Following California Chrome’s Preakness victory, it was revealed the horse was still suffering from illness. ESPN, via The Associated Press & USA Today, provided a synopsis of California Chrome’s trainer, Art Sherman, discussing the upcoming Belmont Stakes.
Sherman spoke with reporters on Sunday and mentioned how California Chrome has worn a nasal breathing strip in its last six races — all wins — at the suggestion of co-owner Perry Martin. New York doesn’t allow these breathing strips — similar to the ones worn by humans — in thoroughbred racing, raising the possibility the horse might not run.
“This guy Perry Martin, he might not run if they say you can’t run with a nasal strip. He’s very funny about things like that,” said Sherman, a day after his horse followed up his Kentucky Derby win with a victory in the Preakness.
“The horse has been on a six (race) winning streak with a nasal strip. I don’t know why they would ban you from wearing one. But we’ll have to cross that bridge when we get there I guess.”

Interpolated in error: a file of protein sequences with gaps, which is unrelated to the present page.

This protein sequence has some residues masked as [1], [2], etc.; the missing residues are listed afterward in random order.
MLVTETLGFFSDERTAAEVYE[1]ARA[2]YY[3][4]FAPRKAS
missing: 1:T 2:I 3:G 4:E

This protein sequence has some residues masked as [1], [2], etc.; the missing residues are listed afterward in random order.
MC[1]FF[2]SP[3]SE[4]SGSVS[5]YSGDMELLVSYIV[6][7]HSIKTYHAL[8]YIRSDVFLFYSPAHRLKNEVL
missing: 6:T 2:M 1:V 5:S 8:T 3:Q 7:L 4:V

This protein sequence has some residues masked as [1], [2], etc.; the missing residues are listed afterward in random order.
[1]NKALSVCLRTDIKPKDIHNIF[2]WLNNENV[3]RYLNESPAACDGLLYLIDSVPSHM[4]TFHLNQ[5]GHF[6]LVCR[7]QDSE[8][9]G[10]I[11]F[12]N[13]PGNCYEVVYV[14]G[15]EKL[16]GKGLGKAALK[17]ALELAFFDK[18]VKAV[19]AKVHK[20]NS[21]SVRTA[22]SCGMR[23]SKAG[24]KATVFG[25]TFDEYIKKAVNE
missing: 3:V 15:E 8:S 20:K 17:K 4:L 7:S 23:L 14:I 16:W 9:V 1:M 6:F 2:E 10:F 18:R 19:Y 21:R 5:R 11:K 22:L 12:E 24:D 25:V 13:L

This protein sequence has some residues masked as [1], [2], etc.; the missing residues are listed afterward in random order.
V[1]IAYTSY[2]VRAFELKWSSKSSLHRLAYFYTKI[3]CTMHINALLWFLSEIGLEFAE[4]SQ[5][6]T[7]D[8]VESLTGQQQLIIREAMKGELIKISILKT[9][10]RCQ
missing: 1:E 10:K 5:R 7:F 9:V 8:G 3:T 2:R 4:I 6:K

USA Today contacted the New York State Gaming Commission about the issue and received this answer:
“Neither the New York State Gaming Commission or the Stewards at Belmont Park have received a request to use nasal strips in the June 7 Belmont Stakes,” said the emailed statement.
“If a request to use nasal strips is made, the decision on whether to permit them or not will be fully evaluated and determined by the Stewards.”
To say my knowledge of horse racing is minimal is an understatement. That said, if you have a shot to win the first Triple Crown in 36 years, figure you find a way to race the horse. The Belmont takes place on June 7, giving this plenty of time to develop into a controversy or non-troversy.
[UPDATE: California Chrome fans can breathe easy: The horse that has captured the first two legs of the Triple Crown has been granted permission to wear a nasal strip at the Belmont Stakes on June 7th. Initially, California Chrome was not going to be permitted to wear the strip because there are apparently rules in New York against it.]